According to Gerald Brodribb, in his survey and history of the Laws, the change produced more "enterprising", exciting cricket but any alteration in outlook was halted by the Second World War. When the sport resumed in 1946, batsmen were out of practice and the amended lbw law played into the hands of off spin and inswing bowlers, who began to dominate county cricket. The cricket historian Derek Birley notes that many of these bowlers imitated the methods of Alec Bedser, an inswing bowler who was successful immediately after the war, but that the resulting cricket was unexciting to watch. The revised lbw law, and other alterations in the game in favour of the bowler, further encouraged such bowling. The new law continued to provoke debate among writers and cricketers; many former players claimed that the alteration had caused a deterioration in batting and reduced the number of shots played on the off side. A 1963 report in The Times blamed the law for reducing the variety of bowling styles: "the change has led to a steady increase in the amount of seam and off-spin bowling. Whereas in the early thirties every county had a leg spinner and an orthodox left arm spinner, leg spinners, at any rate, are now few and far between. Walk on to any of the first-class grounds at any time tomorrow and the chances are that you will see the wicketkeeper standing back and a medium pace bowler in action ... there is little doubt that the game, as a spectacle, is less attractive than it was." Several critics, including Bob Wyatt, maintained that the lbw law should be returned to its pre-1935 wording; he campaigned to do so until his death in 1995. On the other hand, Bradman, in the 1950s, proposed extending the law so that batsmen could be lbw even if they were struck outside the line of off stump. An MCC study of the state of cricket, carried out in 1956 and 1957, examined the prevalent and unpopular tactic involving off-spin and inswing bowlers aiming at leg stump with fielders concentrated on the leg side. Rather than alter the lbw law to combat the problem, the MCC reduced the number of fielders allowed on the leg side.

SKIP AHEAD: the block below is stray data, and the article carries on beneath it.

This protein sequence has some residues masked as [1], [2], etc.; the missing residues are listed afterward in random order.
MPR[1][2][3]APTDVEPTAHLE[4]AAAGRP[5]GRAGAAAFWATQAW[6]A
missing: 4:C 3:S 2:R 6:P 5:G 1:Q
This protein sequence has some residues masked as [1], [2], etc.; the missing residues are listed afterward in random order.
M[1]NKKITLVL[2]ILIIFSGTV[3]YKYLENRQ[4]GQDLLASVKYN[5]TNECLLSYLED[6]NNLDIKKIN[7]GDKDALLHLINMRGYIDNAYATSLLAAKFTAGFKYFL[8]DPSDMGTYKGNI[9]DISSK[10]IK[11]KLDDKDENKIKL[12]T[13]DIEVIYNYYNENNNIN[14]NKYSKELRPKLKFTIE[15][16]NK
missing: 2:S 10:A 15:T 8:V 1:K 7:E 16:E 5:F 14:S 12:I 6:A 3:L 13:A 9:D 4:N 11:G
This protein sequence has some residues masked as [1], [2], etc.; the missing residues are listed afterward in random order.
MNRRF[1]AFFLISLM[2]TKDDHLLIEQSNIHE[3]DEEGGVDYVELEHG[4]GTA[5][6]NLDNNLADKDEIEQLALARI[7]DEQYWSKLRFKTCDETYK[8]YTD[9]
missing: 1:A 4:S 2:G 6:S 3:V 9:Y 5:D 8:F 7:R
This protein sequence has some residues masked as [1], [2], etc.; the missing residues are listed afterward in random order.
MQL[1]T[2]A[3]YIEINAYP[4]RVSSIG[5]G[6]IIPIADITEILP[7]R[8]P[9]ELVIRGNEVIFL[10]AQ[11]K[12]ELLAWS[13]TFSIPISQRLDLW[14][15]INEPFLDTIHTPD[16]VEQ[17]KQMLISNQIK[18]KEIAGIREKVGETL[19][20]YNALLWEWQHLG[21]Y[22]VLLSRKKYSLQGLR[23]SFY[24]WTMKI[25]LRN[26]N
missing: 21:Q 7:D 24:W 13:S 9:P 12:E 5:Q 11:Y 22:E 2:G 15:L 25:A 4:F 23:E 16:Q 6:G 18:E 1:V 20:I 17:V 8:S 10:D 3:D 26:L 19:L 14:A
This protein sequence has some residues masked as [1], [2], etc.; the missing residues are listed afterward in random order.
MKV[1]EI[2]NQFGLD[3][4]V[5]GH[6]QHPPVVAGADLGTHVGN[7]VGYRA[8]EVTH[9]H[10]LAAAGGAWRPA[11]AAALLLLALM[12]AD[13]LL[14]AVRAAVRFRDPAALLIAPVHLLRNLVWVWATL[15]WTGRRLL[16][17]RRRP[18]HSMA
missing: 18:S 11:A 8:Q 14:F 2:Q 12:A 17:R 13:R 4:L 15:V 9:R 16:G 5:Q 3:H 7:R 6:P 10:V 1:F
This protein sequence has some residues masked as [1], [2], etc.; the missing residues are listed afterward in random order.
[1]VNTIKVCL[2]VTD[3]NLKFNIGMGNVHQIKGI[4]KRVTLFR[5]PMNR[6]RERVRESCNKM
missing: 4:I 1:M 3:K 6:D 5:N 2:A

Playing no stroke